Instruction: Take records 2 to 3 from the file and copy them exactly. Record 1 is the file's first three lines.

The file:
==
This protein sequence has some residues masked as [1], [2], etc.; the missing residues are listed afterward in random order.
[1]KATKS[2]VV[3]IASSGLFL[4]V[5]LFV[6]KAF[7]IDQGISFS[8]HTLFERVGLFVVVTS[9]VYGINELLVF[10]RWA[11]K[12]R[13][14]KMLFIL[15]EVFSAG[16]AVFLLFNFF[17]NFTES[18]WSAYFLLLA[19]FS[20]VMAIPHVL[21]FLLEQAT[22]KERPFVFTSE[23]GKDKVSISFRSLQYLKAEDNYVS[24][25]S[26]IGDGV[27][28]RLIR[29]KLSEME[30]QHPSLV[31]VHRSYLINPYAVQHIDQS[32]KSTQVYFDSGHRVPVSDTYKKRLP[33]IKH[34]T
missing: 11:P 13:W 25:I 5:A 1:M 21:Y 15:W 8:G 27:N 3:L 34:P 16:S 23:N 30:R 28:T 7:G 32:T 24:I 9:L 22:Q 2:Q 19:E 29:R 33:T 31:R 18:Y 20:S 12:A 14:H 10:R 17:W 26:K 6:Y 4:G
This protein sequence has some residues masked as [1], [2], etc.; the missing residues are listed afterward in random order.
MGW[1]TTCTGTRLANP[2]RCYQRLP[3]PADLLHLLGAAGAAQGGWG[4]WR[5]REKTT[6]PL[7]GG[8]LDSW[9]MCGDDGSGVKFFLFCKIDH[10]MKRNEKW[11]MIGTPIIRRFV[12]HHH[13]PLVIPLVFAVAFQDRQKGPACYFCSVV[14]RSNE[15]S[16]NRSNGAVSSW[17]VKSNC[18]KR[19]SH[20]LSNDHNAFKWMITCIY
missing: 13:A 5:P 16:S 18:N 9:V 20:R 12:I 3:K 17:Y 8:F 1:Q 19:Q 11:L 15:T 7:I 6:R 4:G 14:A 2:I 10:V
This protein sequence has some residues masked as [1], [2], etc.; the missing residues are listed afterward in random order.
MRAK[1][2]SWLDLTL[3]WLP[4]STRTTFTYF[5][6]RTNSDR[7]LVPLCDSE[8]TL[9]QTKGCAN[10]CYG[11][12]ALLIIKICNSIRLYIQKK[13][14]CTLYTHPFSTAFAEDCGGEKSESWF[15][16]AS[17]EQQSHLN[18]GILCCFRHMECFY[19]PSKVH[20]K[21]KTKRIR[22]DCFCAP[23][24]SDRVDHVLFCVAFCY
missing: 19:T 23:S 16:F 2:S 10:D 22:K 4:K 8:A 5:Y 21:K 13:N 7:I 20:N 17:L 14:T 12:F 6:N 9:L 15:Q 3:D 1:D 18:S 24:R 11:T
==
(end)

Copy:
This protein sequence has some residues masked as [1], [2], etc.; the missing residues are listed afterward in random order.
MGW[1]TTCTGTRLANP[2]RCYQRLP[3]PADLLHLLGAAGAAQGGWG[4]WR[5]REKTT[6]PL[7]GG[8]LDSW[9]MCGDDGSGVKFFLFCKIDH[10]MKRNEKW[11]MIGTPIIRRFV[12]HHH[13]PLVIPLVFAVAFQDRQKGPACYFCSVV[14]RSNE[15]S[16]NRSNGAVSSW[17]VKSNC[18]KR[19]SH[20]LSNDHNAFKWMITCIY
missing: 13:A 5:P 16:S 18:N 9:V 20:R 12:I 3:K 17:Y 8:F 1:Q 19:Q 11:L 15:T 7:I 6:R 4:G 14:A 2:I 10:V
This protein sequence has some residues masked as [1], [2], etc.; the missing residues are listed afterward in random order.
MRAK[1][2]SWLDLTL[3]WLP[4]STRTTFTYF[5][6]RTNSDR[7]LVPLCDSE[8]TL[9]QTKGCAN[10]CYG[11][12]ALLIIKICNSIRLYIQKK[13][14]CTLYTHPFSTAFAEDCGGEKSESWF[15][16]AS[17]EQQSHLN[18]GILCCFRHMECFY[19]PSKVH[20]K[21]KTKRIR[22]DCFCAP[23][24]SDRVDHVLFCVAFCY
missing: 19:T 23:S 16:F 2:S 10:D 22:K 4:K 8:A 5:Y 21:K 13:N 7:I 20:N 17:L 14:T 12:F 6:N 9:L 15:Q 3:D 1:D 18:S 24:R 11:T